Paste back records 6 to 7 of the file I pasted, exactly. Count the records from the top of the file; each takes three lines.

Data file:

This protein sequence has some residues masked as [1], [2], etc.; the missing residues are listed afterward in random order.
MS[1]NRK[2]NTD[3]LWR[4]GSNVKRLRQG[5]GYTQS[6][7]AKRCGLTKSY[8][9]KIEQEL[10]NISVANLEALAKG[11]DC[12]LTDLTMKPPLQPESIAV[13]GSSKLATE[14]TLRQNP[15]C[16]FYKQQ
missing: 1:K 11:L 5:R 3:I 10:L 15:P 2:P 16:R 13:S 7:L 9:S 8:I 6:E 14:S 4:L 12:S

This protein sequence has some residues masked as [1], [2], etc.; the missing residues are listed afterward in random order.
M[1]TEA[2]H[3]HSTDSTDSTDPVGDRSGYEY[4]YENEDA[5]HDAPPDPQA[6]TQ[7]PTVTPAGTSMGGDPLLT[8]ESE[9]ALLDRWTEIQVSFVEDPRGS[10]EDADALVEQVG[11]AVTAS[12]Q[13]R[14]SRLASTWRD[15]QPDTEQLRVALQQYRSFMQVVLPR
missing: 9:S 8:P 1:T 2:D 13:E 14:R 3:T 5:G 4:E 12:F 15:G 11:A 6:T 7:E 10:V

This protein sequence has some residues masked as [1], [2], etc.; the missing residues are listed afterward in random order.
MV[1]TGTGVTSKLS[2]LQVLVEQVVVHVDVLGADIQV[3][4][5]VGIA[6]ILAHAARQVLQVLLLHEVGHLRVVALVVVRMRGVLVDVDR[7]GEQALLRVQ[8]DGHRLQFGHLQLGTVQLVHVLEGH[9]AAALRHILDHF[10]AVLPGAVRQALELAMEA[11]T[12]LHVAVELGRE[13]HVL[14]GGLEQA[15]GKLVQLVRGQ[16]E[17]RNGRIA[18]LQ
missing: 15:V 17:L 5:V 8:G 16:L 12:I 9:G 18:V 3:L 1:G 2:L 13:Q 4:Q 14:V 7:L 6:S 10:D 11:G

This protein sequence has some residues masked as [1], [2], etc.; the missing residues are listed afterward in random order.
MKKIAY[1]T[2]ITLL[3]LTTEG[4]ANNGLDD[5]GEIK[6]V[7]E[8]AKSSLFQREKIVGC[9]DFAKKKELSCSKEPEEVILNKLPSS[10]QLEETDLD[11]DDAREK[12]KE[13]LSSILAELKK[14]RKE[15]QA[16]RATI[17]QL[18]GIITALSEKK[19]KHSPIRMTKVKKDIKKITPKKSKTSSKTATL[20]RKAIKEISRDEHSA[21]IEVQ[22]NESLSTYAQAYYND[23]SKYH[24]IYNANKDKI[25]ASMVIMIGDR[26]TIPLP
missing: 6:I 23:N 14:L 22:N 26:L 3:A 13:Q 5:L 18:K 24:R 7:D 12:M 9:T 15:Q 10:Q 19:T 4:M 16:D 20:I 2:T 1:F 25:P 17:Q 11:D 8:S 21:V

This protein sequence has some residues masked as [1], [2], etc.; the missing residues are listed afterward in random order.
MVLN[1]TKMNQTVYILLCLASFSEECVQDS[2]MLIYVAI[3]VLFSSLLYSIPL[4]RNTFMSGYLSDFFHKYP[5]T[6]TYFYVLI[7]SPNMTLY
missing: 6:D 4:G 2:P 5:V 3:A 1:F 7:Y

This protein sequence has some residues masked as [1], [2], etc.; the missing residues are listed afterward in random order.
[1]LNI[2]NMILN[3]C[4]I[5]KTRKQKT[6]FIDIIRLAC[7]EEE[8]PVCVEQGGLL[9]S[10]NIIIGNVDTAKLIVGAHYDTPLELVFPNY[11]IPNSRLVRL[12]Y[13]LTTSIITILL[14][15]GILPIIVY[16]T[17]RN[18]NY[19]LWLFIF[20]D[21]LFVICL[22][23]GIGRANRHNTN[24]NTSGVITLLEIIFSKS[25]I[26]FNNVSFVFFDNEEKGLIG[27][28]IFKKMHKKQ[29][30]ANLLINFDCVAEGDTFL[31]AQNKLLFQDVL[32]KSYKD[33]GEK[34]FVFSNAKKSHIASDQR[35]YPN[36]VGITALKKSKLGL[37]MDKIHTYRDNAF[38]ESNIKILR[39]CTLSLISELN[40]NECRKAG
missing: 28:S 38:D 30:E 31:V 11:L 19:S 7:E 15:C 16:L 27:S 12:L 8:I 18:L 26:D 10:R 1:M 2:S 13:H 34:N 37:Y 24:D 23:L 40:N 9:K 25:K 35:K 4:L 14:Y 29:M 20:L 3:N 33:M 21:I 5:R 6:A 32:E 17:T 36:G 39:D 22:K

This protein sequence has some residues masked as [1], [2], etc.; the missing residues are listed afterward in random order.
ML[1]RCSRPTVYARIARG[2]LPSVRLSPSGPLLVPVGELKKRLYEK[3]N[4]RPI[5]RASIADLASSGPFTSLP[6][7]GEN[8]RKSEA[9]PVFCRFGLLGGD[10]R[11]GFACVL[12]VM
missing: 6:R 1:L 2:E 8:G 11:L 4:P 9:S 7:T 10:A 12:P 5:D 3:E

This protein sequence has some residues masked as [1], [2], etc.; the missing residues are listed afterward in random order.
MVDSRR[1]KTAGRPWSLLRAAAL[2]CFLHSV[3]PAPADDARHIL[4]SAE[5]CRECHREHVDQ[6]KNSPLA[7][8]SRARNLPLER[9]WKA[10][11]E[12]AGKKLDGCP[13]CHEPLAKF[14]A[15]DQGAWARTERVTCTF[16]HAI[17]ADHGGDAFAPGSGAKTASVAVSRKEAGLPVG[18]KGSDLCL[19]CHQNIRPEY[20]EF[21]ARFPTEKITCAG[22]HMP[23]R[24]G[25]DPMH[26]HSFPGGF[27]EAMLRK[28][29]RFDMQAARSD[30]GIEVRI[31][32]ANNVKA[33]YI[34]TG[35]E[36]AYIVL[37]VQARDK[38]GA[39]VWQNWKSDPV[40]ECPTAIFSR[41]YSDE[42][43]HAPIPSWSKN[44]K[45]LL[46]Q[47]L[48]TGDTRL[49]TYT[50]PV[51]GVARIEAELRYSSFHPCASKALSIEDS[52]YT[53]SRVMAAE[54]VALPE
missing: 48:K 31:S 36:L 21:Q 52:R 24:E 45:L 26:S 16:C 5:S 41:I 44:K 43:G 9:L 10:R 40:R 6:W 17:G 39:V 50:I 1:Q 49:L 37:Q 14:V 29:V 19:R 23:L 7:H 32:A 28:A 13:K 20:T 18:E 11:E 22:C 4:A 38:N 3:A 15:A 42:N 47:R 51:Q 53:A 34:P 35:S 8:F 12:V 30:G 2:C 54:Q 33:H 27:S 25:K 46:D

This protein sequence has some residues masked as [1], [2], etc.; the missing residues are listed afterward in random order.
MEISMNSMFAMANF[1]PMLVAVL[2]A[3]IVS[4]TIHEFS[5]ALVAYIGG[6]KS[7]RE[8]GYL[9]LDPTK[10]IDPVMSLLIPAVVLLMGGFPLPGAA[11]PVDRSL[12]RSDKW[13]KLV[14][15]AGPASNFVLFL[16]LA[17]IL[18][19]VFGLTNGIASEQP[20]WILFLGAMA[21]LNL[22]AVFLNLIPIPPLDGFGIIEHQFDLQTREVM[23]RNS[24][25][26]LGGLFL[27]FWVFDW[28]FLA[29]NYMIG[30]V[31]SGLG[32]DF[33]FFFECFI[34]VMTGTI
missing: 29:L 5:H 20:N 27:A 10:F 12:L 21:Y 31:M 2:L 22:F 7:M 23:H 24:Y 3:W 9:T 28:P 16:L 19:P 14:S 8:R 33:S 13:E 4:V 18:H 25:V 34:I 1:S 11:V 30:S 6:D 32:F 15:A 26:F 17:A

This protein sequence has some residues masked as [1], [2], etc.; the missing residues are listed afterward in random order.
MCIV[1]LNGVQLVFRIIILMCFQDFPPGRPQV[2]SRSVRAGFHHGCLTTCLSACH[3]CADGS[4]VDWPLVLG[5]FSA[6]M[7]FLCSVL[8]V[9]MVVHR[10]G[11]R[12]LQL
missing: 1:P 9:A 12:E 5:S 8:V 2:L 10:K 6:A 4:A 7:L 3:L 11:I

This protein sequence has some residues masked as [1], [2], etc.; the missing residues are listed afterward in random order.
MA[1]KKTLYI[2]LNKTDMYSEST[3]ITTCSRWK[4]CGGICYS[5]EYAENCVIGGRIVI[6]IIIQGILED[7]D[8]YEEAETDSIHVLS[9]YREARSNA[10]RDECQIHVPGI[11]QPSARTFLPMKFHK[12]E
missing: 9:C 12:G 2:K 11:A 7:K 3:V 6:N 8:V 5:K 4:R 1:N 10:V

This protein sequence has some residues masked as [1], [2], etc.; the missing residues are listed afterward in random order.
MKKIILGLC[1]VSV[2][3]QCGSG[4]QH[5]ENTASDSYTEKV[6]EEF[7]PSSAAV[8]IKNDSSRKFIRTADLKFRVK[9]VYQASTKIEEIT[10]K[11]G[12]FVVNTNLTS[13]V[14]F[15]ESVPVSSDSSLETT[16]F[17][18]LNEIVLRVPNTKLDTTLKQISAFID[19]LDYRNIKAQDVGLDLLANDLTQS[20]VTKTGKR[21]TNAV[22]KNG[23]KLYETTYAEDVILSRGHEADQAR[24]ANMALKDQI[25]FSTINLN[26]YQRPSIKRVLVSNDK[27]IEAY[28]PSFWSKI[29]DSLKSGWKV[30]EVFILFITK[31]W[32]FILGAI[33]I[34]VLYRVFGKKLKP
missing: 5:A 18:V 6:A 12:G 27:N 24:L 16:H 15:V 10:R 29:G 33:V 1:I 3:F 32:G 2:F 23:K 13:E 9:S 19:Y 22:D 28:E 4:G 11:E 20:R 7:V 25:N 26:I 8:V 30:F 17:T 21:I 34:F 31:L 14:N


This protein sequence has some residues masked as [1], [2], etc.; the missing residues are listed afterward in random order.
[1]LNI[2]NMILN[3]C[4]I[5]KTRKQKT[6]FIDIIRLAC[7]EEE[8]PVCVEQGGLL[9]S[10]NIIIGNVDTAKLIVGAHYDTPLELVFPNY[11]IPNSRLVRL[12]Y[13]LTTSIITILL[14][15]GILPIIVY[16]T[17]RN[18]NY[19]LWLFIF[20]D[21]LFVICL[22][23]GIGRANRHNTN[24]NTSGVITLLEIIFSKS[25]I[26]FNNVSFVFFDNEEKGLIG[27][28]IFKKMHKKQ[29][30]ANLLINFDCVAEGDTFL[31]AQNKLLFQDVL[32]KSYKD[33]GEK[34]FVFSNAKKSHIASDQR[35]YPN[36]VGITALKKSKLGL[37]MDKIHTYRDNAF[38]ESNIKILR[39]CTLSLISELN[40]NECRKAG
missing: 28:S 38:D 30:E 31:V 11:L 19:S 7:E 15:C 16:L 27:S 12:L 8:I 18:L 26:D 10:R 1:M 2:S 13:H 34:N 37:Y 24:D 23:L 40:N 9:K 25:K 35:K 4:L 14:Y 29:M 20:L 3:N 33:M 21:I 5:R 6:A 32:E 17:T 36:G 39:D 22:K

This protein sequence has some residues masked as [1], [2], etc.; the missing residues are listed afterward in random order.
ML[1]RCSRPTVYARIARG[2]LPSVRLSPSGPLLVPVGELKKRLYEK[3]N[4]RPI[5]RASIADLASSGPFTSLP[6][7]GEN[8]RKSEA[9]PVFCRFGLLGGD[10]R[11]GFACVL[12]VM
missing: 6:R 1:L 2:E 8:G 11:L 4:P 9:S 7:T 10:A 12:P 5:D 3:E